First determine the place for the hole to go-it needs to be in a certain location enough so that the float valve is in the right place. I know this is tricky because Keurig reservoirs have that roundish-semicircular shape-so you may want to experiment with the valve placement and see how much it will move under the reservoir lid before you make your mark. When you have the designated spot mark it on the outside with a piece of tape on the area and a Sharpie.
Drill on the outside of the lid and to further protect your reservoir lid (it’s plastic and you have to be uber careful with drilling in plastic) place a piece of tape over the designated area.
Now take your float valve and twist off the ring nut (it’s close to the top) and thread it over the poly tubing. Thread the neck of the float valve into the hole you made in the reservoir lid and check for movement. The neck part that is showing on the outside, should be secured with the ring nut.
A shutoff valve will be important on those occasions you need to halt the water flow when descaling (yes, you’ll still have to do this) or well,.. Murphy’s Law. It needs to accommodate the same tubing thickness, 1/4″
Before you proceed with connecting the tubing going into the float valve to the tubing that will lead to the water line, temporarily shut off your water supply. (When I last had to do this, it is in the front yard, I take something called a “church key” and twist it clockwise)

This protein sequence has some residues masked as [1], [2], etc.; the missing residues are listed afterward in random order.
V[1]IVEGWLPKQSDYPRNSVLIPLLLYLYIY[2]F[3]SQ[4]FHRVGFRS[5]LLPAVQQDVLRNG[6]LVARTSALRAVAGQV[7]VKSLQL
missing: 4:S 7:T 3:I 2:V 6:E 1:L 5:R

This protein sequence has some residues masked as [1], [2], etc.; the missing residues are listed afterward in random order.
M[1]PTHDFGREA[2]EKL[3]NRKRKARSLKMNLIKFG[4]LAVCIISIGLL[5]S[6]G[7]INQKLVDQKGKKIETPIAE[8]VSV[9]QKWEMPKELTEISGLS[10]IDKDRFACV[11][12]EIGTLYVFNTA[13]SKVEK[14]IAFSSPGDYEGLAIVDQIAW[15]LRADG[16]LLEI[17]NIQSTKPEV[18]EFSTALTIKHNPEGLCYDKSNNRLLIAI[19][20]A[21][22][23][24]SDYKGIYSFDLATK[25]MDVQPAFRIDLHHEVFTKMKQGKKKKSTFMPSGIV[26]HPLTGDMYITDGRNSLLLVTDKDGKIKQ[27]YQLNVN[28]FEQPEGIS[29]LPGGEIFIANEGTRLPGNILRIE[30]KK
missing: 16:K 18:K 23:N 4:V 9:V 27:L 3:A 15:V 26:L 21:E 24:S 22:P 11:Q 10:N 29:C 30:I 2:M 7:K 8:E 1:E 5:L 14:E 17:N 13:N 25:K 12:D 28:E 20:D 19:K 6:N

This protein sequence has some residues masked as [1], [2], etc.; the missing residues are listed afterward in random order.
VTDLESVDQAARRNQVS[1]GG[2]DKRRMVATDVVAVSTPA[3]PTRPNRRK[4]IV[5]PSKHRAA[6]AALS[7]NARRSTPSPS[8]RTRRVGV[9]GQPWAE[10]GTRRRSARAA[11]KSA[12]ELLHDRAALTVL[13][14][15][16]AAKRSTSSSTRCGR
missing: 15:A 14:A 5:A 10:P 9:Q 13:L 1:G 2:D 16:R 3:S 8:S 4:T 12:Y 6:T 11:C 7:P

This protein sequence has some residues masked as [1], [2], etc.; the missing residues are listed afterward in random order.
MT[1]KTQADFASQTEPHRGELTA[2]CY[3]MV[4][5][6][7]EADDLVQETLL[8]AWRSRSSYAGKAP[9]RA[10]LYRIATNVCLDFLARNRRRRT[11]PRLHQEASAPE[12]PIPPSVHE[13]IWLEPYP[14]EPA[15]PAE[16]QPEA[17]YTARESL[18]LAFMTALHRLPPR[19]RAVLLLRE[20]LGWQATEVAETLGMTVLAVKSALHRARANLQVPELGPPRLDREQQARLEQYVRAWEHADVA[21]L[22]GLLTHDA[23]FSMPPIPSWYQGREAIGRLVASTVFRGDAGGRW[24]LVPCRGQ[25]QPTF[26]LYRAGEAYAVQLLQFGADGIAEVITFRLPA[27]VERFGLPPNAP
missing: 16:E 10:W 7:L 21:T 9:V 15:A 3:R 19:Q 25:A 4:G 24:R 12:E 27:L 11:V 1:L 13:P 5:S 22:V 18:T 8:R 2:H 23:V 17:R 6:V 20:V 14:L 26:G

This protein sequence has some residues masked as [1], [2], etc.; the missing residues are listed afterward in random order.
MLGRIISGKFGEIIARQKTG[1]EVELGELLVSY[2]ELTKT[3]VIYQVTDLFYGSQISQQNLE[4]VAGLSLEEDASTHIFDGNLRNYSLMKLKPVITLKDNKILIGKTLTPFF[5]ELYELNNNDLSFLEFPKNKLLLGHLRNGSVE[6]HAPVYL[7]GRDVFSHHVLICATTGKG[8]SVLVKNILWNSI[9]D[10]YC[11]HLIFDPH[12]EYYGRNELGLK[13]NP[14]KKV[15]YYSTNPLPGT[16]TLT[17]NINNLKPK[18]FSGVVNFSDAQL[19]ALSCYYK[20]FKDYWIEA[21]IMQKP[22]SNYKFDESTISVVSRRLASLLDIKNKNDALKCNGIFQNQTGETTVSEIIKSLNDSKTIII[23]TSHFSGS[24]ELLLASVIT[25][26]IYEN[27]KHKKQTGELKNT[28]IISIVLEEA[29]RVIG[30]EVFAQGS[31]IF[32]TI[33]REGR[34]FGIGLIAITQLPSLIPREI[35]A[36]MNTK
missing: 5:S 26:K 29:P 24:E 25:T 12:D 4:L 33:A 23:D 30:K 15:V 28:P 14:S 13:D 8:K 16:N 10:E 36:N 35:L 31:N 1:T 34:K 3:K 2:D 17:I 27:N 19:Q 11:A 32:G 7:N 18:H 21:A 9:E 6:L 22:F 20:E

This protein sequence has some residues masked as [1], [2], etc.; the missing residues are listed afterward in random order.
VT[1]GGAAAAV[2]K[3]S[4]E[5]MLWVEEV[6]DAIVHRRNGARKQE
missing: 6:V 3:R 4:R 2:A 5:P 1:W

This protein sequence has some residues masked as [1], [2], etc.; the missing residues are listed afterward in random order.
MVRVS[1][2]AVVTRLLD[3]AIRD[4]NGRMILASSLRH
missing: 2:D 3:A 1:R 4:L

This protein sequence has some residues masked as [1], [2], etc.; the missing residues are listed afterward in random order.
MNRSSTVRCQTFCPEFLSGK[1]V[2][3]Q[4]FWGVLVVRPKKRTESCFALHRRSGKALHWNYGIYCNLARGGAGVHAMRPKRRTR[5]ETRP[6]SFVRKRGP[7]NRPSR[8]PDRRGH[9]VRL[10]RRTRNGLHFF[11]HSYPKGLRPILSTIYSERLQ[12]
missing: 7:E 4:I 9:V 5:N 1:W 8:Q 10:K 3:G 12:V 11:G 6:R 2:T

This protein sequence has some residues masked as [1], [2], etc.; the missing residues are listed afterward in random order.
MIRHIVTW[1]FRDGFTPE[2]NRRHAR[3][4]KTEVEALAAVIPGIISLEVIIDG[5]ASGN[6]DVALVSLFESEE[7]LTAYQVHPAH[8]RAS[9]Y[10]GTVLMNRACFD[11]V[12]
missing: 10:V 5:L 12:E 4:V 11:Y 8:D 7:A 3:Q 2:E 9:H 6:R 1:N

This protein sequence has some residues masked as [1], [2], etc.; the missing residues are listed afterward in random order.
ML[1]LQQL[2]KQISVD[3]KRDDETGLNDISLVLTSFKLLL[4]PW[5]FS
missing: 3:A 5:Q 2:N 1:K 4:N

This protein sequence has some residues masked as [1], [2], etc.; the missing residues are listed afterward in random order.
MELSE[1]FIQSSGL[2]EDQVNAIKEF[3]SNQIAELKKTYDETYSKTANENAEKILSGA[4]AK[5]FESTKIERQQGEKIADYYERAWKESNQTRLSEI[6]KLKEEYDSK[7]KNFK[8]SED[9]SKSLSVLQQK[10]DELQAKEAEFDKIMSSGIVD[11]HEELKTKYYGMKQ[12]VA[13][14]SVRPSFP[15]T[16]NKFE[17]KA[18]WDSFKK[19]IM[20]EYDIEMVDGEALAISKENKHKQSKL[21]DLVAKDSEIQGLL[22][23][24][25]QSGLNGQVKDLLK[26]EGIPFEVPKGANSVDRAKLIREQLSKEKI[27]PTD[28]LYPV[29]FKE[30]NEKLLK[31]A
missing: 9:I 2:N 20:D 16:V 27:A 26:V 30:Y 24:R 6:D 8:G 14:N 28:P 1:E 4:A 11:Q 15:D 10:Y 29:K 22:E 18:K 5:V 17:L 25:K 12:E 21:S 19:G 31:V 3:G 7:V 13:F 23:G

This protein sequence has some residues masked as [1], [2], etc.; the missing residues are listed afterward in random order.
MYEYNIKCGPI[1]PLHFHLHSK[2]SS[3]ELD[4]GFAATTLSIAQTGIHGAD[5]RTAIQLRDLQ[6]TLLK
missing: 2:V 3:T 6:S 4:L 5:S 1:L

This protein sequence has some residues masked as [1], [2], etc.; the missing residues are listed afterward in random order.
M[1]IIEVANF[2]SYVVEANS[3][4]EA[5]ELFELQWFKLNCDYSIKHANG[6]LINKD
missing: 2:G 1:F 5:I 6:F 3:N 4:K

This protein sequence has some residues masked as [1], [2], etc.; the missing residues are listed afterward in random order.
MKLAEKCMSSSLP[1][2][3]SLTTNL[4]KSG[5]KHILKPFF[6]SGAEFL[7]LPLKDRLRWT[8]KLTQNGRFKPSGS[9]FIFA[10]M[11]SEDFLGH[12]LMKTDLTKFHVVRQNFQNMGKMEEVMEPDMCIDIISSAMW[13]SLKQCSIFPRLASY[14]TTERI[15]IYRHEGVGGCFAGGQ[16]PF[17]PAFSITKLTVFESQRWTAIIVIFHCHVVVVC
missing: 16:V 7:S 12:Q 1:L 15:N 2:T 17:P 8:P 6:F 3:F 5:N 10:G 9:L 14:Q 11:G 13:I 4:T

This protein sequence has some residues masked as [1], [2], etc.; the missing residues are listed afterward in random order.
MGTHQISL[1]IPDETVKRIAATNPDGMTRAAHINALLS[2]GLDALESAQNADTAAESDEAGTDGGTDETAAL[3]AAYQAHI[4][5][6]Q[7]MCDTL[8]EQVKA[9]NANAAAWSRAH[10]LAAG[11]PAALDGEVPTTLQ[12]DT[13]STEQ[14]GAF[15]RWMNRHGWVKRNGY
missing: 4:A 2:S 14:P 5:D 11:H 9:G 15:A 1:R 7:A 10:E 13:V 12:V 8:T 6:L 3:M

Here is a video so you can see what this baby will look like when all is said and done…
Connecting the Tubing
Sandpaper the ends of your tubing…Thread one end into the ring nut end going into the Keurig and push the compression nut over it. Connect this length of tubing into the brass shutoff fitting and tighten. Wrap a few rounds of teflon tape around the area where the tube meets the nut to secure it against leaks.
You’re then going to insert the opposite end of the tubing into the three way connector fitting. Again push in the tubing until it stops and secure with teflon tape.
Thread the other tubing piece into the water line and the other end into the three way fitting.
When everything is connected and secure you can turn the water back on and do a little checking of the fittings if necessary.
Testing It Out
Alright…Now to see if your work has passed the smell test there are several steps involved. Start brewing a cycle and check for the following: First off, there should be no leaks. If you see water flowing into the tube but a slight trickle out, you may need to wrap the connector fittings with a little more teflon tape.
Number two…As the coffee brews into your cup does the amount of water you used for your coffee automatically re-flow back into the reservoir and then stop (very much like the manner in which your toilet tanks refills and then stops when full)
If so…Great!! Congratulations, you have successfully rigged your reservoir! At this point you should treat yourself to your favorite brand of coffee. You have earned it!
Top image Attribution: Creative Commons Image Courtesy of Moresheth